There is no shortage of news and media coverage, from pundits to PBS, on the radical activist turned FBI informant Brandon Darby. Once a hero to the left during Hurricane Katrina and then shunned when he helped stop activism at the 2008 Republican National Convention. Yet, the full story wasn’t being told and documentarian Jamie Meltzer fixed his lens, interviewing Darby and even those who vehemently opposed him. Informant screens at SDFF this Fri., Nov. 9 at 6:45 p.m. and Sat., Nov. 10 at 12:00 p.m. at the Denver Pavilions.
When did you first hear about Darby? How did that grow into the kind of fascination needed for a documentary?
I first heard about Brandon Darby through his open letter to the Austin activist community, coming out as an Informant. My first thoughts were – how on earth did a radical leftist activist start working for the FBI? Was he ever a sincere activist? Starting the film was a way of exploring those initial questions. Pretty soon it was obvious that this would be a film about clashing perspectives, that it wouldn’t provide simple answers, and that I wanted the viewer to try and make up their own minds about all the questions swirling around Brandon and his choices.
Darby is often referred to as a radical, what do you think his most radical activism has been?
Brandon was most certainly a radical- he imagined himself to be a kind of Black Panther-inspired activist and prided himself on diving into volatile situations- part of the reason he was effective at Common Ground in post-Katrina New Orleans, but also a big part of the reason he created so much tension, from the very beginning, among the activist community. He was always a controversial but also magnetic figure- and still is now, but just within a very different community. What was fascinating to plot in the film was Brandon’s journey from left wing radical to right wing radical, and to think about the political spectrum as fluid in some ways, with the extreme left and extreme right having some common traits, even as they are obviously coming at so many issues differently.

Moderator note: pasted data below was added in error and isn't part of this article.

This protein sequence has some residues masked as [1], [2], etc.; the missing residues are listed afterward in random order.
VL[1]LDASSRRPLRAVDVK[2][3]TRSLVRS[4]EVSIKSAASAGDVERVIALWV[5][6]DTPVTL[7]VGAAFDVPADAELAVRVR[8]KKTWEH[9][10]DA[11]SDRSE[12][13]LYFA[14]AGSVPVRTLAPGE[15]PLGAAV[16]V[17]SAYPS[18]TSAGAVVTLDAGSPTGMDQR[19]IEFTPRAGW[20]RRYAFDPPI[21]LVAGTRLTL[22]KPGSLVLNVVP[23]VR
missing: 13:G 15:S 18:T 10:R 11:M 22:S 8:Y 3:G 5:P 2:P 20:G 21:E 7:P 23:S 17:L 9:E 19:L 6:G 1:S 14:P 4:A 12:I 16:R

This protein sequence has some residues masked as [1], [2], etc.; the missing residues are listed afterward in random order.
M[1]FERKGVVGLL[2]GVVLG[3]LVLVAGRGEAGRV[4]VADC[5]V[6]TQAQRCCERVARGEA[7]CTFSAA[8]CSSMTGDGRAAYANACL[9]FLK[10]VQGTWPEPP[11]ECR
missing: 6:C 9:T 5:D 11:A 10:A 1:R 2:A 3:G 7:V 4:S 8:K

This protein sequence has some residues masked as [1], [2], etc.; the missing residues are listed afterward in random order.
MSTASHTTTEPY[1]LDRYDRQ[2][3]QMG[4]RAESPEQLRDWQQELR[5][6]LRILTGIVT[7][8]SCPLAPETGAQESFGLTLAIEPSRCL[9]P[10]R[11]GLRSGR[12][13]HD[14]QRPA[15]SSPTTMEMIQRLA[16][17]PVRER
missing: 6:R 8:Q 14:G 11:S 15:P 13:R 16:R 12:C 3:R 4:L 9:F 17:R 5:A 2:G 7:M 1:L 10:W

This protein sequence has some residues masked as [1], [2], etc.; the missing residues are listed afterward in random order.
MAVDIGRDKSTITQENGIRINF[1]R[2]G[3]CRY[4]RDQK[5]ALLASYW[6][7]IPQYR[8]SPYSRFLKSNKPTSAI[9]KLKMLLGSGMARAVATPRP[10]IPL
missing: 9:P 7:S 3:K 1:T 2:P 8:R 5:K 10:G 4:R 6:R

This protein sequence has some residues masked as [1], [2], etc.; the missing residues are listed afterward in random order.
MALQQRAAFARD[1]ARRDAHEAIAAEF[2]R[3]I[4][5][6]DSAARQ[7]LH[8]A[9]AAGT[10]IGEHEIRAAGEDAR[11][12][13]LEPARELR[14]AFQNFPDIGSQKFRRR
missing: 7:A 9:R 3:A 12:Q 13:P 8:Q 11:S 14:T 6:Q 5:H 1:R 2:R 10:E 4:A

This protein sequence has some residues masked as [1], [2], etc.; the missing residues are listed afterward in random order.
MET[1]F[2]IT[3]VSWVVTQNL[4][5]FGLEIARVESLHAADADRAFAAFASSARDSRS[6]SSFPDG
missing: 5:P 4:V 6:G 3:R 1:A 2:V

Was it a challenge to get Darby to do interviews for the film? Or was he eager to tell his side of the story?
One of the biggest challenges of the film was getting people to agree to interview, not just Darby, but he was certainly a challenge, as at the time I was approaching him he felt like his life was threatened and he was pretty much under siege, incredibly suspicious. It took about six months for him to agree to sit down to interview and another year for him to agree that we could use the interview footage in the film. Of course, he also “acted” in the reenactments in the film- so he was eventually eager to get his side of the story out, even though he knew that the film wouldn’t take sides, but would present a variety of conflicting opinions and perspectives.
Do you see Darby as an effigy of fickle public opinion? We always want a hero, until they prove complex and full of contradictions.
Of course Darby is complex, I think in some sense people all along have wanted to see one thing or another in him, as a charismatic figure he does inspire that kind of projection. I knew that he was seen as heroic or villainous, in binary terms, and was interested in the areas in-between, that’s where the film can kind of transcend the black and white thinking that dominates many documentary films. I wanted to challenge the viewer, whatever their political persuasion, to actively think, and I think ultimately they can come down on one side or another, and thats fine, but if they don’t feel somewhat uncomfortable or challenged by watching the film, then I’ve failed as a filmmaker.
Journalists and documentarians often strive to find truth buried in the rubble of perception, rumors and agendas, yet, sometimes end up raising more questions than answers. Where does INFORMANT offer its strongest points?
Absolutely this film is more about raising questions than giving simple answers. I hope I’ve given the viewer enough info that they come to their own conclusions about Brandon and his choices, but ultimately I don’t see the role of documentaries as telling us what to think. I also don’t conceive of the kind of documentaries I make as anything close to journalism, I make no claims to absolute truth, and in fact I think this film tries to make the viewer questions the perspectives of everyone in the film in a critical way, hopefully also making the viewer critical of the film itself and of documentaries in general. The most honest documentaries tell you that they aren’t clear representations of truth.